How to avoid financial disasters

How to avoid financial disasters
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From over-spending to racking up a massive debt or falling victim to a financial scam, financial disasters come in all sorts of forms.

Here are some valuable tips to help you avoid financial disasters of all kinds.

Budget basics

Budgeting is a necessity, according to Steve Crawford, Director of Experience Wealth Advice. Setting out your income and expenses ­– regular (rent or mortgage, groceries, utilities bills) and irregular (insurance payments, clothing, car maintenance) – is the first step in ensuring you are in control of your finances.

Creating a budget may seem like a daunting task but smartphones and the internet have made the task easier than ever.

“Every bank has their own online free budgeting program on their website, and there are more than 15,000 budgeting apps available. There are no excuses; you don’t need to be an Excel wizard – you just need to commit to small steps,” Crawford adds. 

Spend less

Spending less than you earn sounds obvious, but not everybody does it. Crawford suggests breaking down your expenses into timeframes that make sense to you.

“If you break it down into 12 months of the year, you can save for 10 months by spending less than you earn and spend more in the other two months – one month might be a holiday, the other might be Christmas,” he says.

“If 10 months out of 12 you’re winning, it will compensate for the other two.”

But being disciplined about it is the key. Work it into your budget so you can keep track of when a saving month is and when you can spend a little bit more.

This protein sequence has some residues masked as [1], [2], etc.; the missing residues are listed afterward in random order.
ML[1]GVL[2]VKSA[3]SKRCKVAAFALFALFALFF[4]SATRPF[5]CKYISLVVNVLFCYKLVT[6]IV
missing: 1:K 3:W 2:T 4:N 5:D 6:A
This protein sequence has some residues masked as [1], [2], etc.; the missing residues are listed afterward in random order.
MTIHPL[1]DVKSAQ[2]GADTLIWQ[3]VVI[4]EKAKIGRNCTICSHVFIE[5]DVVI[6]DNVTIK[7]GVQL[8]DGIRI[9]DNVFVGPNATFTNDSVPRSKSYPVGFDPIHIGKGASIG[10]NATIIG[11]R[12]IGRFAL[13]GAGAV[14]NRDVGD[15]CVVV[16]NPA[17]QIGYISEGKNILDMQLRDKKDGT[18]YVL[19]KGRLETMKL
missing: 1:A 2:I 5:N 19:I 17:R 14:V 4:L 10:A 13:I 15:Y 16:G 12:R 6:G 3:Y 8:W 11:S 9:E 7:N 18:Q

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Cash reserve

Living pay cheque to pay cheque can leave you vulnerable in financial emergencies and tip you into disaster from which it can be hard to recover. Greg Pride, financial adviser with Centric Wealth, recommends setting aside a small amount each month in savings to act as a “cash reserve” if unplanned expenses crop up.

“You need a little buffer to make sure you can deal with unforeseen events,” advises Pride.

Look for high-interest savings accounts, which reward regular deposits and charge lower fees, and aim to save up around $5000 to help handle life’s curveballs.

Debt control

There are unavoidable debts (mortgage) and then there are get-out-quick debts (credit cards). Interest on credit cards can be as high as 20 percent or more, so if you only pay the minimum each month you end up paying a lot more than the original purchase and can get trapped in a cycle of ongoing debt.

Try to pay off the full balance of your credit card each month and pay any other debt, such as personal loans or other lines of credit, as fast as you can to avoid an interest blow out. If you can, it’s also a good idea to make extra repayments on your home loan to reduce the interest you pay and shave years off your mortgage.

If you find yourself in a bit of a debt hole with your credit card, consider a balance transfer credit card, or a low-rate personal loan to help you get the debt under control.

RateCity currently lists a number of 0 percent balance transfer credit cards. These aren’t a get out of jail free card though, and many have higher revert rates, so it’s important to read the fine print on balance transfer deals.

Scam alert

“If it looks too good to be true, it probably is,” says Crawford, advising to steer clear of get-rich-quick schemes or other overly generous offers of wealth creation.

He cites the example of a newspaper ad by a property company he recently spotted, promising willing participants a debt-free existence within six years, no reduction in income and $3 million in debt-free assets. “You have to ask what’s in it for them,” he adds.

If it seems fishy do your research before committing any money to the suspect organisation. Similarly, with lenders offering easy credit with no credit checks, you can bet they’re not doing it out of the kindness of their hearts. Avoid taking out these kinds of loans as the interest rates will chain you further into debt.

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